The Joy of a Fireplace

There is something magical about having an open fireplace. The dancing of flames, the crackling and popping of wood being gradually eaten away, and the soft ebbing glow of coals dying in the darkness of a house in the claws of winter.

The warmth that a fire breathes is not just a warmth you can feel deep into your skin, but it’s also a warmth that chases away loneliness and pain. Something about having a fire going in my house keeps at bay all the things dark nights can sometimes bring about. It is a truly marvelous things, and I highly enjoy the wonderful pleasure of having an open fireplace.

It is a lot of work – I will admit to that.
Buying wood, chopping wood, constantly cleaning ash. It takes a good solid forty-five minutes to get everything ready before I can even start the fire.

That’s not mentioning the amount of time I spent in Summer preparing for Winter. I spent many hours preparing boxes, upon boxes of gathered sticks to use as kinderling and I am VERY glad I did. I have needed all of them to keep me going.

But you know what, when I walk into my shed and pick up another box I prepared in Summer, I smile to myself, so happy that I took the time and effort to be ready for the Winter.

I am sure it will not be forever. Perhaps someday I might get to busy to manage a fireplace – who knows – part of me actually hopes that will happen. But for now, I am so grateful to have the opportunity to enjoy such a simple, fulfilling pleasure that brings me so much joy.

Midnight. The fire is left to slowly fade. The cat is all that walks in the flickering light.

Spare Change

Today while out doing my usual weekly shop I was cornered by a well-meaning environmentalist seeking charity for their organisation. Usually I am able to walk right past them, but I made eye-contact…
Ahhh…bother…
I showed weakness…
I had to talk to her.

Don’t get me wrong, I love Australia, and I love our wildlife, but I’m very strapped for cash and the one charity I give to every month holds a special place in my heart. It always will.

What amused me, or…perhaps…what annoyed me, perplexed me, frustrated me…about this particular conversation with this lovely young lady, who really did mean well, was the same thing that gets to me every time I am cornered by the pop-up table charity booths in the malls and shopping centres.
Its their language, their use of particular words…

“It’s just a dollar a day…”

“Its just a dollar thirty a day!

“It’s just spare change.”

“It’s less then the price of a coffee!”

“You won’t miss a dollar, will you?!”

Just spare change…
You won’t miss spare change, will you?
Well. That’s interesting you should say that…
I have never considered the coins in my purse spare change. Nor my dollar coins something I toss away without very serious consideration. My family might this is amusing, considering I am someone who is a collector, who spends money on things that they would deem to be ‘useless’, but truthfully, I have not been able to afford an item to collect in a long, long time. I simply enjoy admiring the ones I have and rewatch the shows I do own. There are far, far more important things to spend money on…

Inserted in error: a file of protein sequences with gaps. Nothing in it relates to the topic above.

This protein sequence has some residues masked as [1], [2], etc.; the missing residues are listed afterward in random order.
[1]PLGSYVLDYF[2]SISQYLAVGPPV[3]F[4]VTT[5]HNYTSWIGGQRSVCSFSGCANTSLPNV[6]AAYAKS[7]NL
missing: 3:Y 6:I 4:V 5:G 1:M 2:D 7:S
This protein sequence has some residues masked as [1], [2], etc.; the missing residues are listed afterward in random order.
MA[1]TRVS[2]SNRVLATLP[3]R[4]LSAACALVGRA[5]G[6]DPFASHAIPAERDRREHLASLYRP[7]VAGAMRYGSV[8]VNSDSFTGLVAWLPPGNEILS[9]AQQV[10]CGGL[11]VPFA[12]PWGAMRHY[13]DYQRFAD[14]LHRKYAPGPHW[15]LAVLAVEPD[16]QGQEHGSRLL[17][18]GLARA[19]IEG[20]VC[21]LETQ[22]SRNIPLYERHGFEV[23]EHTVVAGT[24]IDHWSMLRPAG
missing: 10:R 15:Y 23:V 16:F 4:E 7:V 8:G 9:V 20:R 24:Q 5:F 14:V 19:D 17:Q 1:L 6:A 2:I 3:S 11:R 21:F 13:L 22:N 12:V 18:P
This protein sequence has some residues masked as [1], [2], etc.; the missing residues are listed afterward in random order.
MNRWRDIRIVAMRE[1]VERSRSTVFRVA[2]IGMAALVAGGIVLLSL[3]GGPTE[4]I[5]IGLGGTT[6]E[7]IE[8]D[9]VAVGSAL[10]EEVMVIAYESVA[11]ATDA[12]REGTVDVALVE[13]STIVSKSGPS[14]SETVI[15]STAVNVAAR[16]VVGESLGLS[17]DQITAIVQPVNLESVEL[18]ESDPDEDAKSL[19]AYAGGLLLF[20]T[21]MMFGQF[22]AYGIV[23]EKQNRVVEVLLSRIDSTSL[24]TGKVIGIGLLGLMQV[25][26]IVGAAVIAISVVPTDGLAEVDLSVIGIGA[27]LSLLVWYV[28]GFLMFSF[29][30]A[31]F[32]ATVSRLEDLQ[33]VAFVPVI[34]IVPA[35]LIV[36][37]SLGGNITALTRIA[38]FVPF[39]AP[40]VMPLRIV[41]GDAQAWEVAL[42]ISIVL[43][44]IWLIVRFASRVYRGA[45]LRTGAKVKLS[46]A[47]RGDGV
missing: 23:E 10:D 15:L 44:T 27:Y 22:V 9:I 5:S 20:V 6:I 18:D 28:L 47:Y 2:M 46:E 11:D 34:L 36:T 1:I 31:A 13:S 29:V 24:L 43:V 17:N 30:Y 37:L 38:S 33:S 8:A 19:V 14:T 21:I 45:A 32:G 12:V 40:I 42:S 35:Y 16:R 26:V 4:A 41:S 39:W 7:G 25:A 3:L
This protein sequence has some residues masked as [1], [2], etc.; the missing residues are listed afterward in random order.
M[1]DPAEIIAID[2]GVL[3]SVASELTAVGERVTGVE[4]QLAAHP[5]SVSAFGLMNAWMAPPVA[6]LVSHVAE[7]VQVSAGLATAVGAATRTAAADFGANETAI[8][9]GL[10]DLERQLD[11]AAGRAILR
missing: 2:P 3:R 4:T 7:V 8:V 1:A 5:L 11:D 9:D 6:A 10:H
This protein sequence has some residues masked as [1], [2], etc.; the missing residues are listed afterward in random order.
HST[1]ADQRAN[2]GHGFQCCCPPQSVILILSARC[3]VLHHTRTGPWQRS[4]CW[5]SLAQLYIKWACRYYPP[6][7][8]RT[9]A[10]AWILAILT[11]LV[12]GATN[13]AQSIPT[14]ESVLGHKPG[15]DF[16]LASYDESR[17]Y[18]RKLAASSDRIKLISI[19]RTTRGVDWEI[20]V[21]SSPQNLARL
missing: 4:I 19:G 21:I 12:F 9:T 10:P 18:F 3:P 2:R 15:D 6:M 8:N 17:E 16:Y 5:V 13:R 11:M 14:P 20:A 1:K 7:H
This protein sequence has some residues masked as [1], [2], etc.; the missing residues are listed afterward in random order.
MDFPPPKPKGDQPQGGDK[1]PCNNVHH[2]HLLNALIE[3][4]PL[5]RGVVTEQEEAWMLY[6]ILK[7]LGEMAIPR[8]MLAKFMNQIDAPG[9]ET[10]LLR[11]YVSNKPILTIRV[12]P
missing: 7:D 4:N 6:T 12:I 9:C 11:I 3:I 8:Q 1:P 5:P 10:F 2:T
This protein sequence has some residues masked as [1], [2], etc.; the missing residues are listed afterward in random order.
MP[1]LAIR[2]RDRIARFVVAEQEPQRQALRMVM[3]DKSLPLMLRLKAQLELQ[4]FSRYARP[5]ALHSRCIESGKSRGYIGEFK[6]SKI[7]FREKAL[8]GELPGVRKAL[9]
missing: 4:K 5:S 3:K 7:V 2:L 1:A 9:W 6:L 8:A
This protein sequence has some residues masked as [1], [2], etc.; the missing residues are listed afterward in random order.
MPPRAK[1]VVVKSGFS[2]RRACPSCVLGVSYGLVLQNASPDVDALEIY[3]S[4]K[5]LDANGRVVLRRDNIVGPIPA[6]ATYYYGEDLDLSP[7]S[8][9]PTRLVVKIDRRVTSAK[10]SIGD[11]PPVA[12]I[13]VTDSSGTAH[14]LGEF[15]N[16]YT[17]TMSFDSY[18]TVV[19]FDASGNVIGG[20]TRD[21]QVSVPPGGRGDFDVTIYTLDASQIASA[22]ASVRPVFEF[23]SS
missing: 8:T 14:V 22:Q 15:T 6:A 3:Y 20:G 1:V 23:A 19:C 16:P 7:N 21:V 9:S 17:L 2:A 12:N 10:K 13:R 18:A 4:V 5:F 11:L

Like…
Living for example.
Or saving up for a wardrobe.

I recall when I was around six, or maybe seven…around that age at least, we had not yet moved to Adelaide so it was before I was ten…
We came down to Adelaide and we brought a Nintendo Sixty-Four. This was a HUGE BIG DEAL for us. My older brother and I had saved up for our Nintendo Sixty-Four, we were SO proud. I carried my giant jar of five cent coins with me into the shop, and I just recall the utter thrill that I was buying something with my money, that I have saved up, all by myself.
When we reached the counter, the checkout girl scanned the Nintendo and looked to my mother, who presented my brother and I to her. My brother dumped his coin box on the counter and I gave my giant jar of five cent coins to him to slid on over as well. She smiled at us both, likely thinking us as adorable and cute as we must have been, I’m sure, and I have to give her credit…she counted all those five cent coins. Every-single-one-of-them.
Twenty dollars. I had twenty dollars in five cent coins.
Yeah. I was rich.
No idea how much my brother had (more then me, for sure.)
I can’t even recall how much a Nintendo Sixty-Four cost back then, but I am sure it was a lot more than twenty bucks, so likely Mum paid for most of it. (Thanks Mum, many hours of Bowser slaying was spent on that Nintendo…)
However, the lesson I had learnt very early on, was the worth behind spare change.

It was a couple years ago that I started collecting the change in my purse, at the end of each week, and putting it all aside into a ‘piggy bank’ when that piggy bank filled up I would take it down to the bank and have them sort it and file it into my account. I collected 100 dollar coins once.
(Hopefully I’ll have enough for a wardrobe soon.)

I suppose my issue is, when I am asked to hand over my credit card details and then told that I won’t miss a dollar a day, I almost laugh.
Do they think I’m that stupid? That naive? — or do they think I’m that rich? One dollar a day turns into thirty a month, add that to the rest of the bills you are required to pay every month, it adds up and it KEEPS adding up.
So, yes…frankly…I will miss my spare change, because I no longer have change to spare.

I collect every penny.